“Every move you make…
every step you take
I'll be watching you”
On 2 August I left my home at 8.56 am, took a cab and reached work at 10.19 am. I do not keep track of my schedule this accurately, but besides noticing the amount of time it takes me to reach my workplace, which is just two kilometers away from my house, I am surprised by how Google has a pretty accurate account of my life, and it has been keeping it for almost all of us. The feature was introduced in 2015, as "a way to easily remember all the places you’ve been."
Check it out, if you haven’t in the past. Unlock your phone, open the Google Maps app, if you do not have the app installed, open it on your web browser and log in. Click on the triple-striped ‘hamburger’ icon on the left, and then tap on ‘Your timeline.’ Upon doing this, you will see your whereabouts from the current day – nearly accurate details about where you were at what time and for how long; the travel time between two locations; and if you were driving or walking or flying. You can navigate to different dates from the calendar menu on the right.
Now, I know this is not new information, that Google has a lot of our data, which it acquires from our use of its services. But, it was only this week that we learnt that Google does this tracking even when we believe that we've disabled the option for Google to do so.
News agency The Associated Press published an exclusive report on 13 August revealing the same, which was also confirmed by computer-science researchers at Princeton, on the publication’s request.
Later, a change on Google’s help page was noticed on 17 August. The support page earlier read that “You can turn off Location History at any time. With Location History off, the places you go are no longer stored.”
However, after the investigation, the company's Location History settings information on the help page now says that the “setting does not affect other location services on your device.” It further acknowledges that “some location data may be saved as part of your activity on other services, like Search and Maps.”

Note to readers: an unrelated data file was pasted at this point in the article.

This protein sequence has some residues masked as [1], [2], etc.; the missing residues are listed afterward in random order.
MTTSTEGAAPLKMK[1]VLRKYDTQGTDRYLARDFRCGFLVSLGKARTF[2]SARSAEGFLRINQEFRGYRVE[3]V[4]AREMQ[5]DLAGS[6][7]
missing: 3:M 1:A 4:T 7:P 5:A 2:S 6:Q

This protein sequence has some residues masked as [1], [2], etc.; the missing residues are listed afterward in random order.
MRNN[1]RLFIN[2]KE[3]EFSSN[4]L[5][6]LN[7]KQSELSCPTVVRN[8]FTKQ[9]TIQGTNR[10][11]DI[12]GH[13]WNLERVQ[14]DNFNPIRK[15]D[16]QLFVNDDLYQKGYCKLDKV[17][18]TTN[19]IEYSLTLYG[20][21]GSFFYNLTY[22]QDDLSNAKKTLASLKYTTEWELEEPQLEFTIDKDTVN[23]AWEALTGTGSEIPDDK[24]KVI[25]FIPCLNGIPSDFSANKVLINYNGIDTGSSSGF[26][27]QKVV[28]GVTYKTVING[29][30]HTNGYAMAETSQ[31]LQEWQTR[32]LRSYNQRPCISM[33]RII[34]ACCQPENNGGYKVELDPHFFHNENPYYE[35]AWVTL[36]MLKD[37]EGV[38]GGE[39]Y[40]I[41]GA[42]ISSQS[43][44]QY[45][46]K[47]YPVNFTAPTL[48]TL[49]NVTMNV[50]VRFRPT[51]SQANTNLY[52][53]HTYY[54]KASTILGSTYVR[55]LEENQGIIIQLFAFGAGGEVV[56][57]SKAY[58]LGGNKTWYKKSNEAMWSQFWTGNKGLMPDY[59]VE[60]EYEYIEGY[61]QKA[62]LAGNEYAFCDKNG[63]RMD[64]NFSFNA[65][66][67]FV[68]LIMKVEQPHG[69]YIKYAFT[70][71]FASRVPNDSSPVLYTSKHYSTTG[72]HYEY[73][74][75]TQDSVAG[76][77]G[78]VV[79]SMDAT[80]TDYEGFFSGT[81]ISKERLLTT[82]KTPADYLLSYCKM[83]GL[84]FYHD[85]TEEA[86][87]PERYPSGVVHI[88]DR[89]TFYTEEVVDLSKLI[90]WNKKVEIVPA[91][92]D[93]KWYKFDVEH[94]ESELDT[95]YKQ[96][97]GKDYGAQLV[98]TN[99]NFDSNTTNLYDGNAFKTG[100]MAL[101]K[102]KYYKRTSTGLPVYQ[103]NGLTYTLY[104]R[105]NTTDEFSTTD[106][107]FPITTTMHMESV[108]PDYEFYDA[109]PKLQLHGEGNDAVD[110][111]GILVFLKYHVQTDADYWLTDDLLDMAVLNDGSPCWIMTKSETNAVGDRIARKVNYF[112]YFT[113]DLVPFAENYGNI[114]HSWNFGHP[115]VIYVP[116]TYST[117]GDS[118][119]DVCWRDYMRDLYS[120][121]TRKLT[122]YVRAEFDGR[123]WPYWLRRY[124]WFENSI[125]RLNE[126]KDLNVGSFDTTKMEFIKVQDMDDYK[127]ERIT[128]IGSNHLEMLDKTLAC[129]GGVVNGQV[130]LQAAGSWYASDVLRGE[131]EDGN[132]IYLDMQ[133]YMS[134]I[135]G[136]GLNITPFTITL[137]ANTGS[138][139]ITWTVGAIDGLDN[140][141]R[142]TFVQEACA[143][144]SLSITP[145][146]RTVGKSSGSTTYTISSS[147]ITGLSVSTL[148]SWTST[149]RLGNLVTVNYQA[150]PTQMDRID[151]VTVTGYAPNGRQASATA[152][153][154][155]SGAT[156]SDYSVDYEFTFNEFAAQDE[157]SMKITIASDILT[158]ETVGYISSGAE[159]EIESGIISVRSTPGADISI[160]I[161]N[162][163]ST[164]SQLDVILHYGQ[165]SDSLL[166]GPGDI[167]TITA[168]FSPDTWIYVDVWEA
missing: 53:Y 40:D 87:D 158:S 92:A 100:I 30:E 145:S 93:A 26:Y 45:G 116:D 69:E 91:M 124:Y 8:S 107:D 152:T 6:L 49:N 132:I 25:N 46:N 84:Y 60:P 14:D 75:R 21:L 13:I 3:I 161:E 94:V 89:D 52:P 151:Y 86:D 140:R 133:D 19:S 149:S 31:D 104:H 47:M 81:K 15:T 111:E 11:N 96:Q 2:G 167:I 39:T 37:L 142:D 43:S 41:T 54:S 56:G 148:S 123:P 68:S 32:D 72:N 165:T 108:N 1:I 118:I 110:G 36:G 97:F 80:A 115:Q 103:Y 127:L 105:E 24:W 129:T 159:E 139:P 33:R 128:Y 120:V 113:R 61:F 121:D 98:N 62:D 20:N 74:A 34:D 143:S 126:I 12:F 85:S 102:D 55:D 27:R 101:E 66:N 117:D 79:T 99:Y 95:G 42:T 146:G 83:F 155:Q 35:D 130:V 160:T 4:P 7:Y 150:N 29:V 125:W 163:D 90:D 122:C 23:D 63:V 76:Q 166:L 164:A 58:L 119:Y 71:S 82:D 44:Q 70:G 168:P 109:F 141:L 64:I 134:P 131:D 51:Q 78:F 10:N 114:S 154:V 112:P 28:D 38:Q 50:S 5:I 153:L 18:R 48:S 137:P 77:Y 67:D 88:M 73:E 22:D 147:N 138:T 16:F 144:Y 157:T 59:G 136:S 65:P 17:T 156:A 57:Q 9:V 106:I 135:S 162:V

You can view the older help page in an image posted in an internet archive snapshot on web.archive.org here.
While some users may find location tracking useful, it can also be incredibly invasive. Many questions arise – how does Google track our location and store data; why does it do so; why is it a problem and how can we prevent it from doing so? Here are some of them answered.
How and why does Google track our location?
When we use services by Google, a deal is implicit and trust it with our data. When we Google something, get directions on Google Maps or watch a video on YouTube, Google collects data to make these services “work” for us, which means that it uses it for advertising purposes. Our device information, our IP address and cookie data are other means through which Google collects data.
Also, those who use Google's voice search, have their searches stored as well.
While tracking its users’ locations and storing data originates from Google’s motive of boosting revenue from advertising specifically, it is upsetting that Google has lied to us about its data collecting practices.
Why is Google’s location tracking a problem?
According to researchers, things like weather updates and even searches for things unrelated to location are being handed to Google without our permission.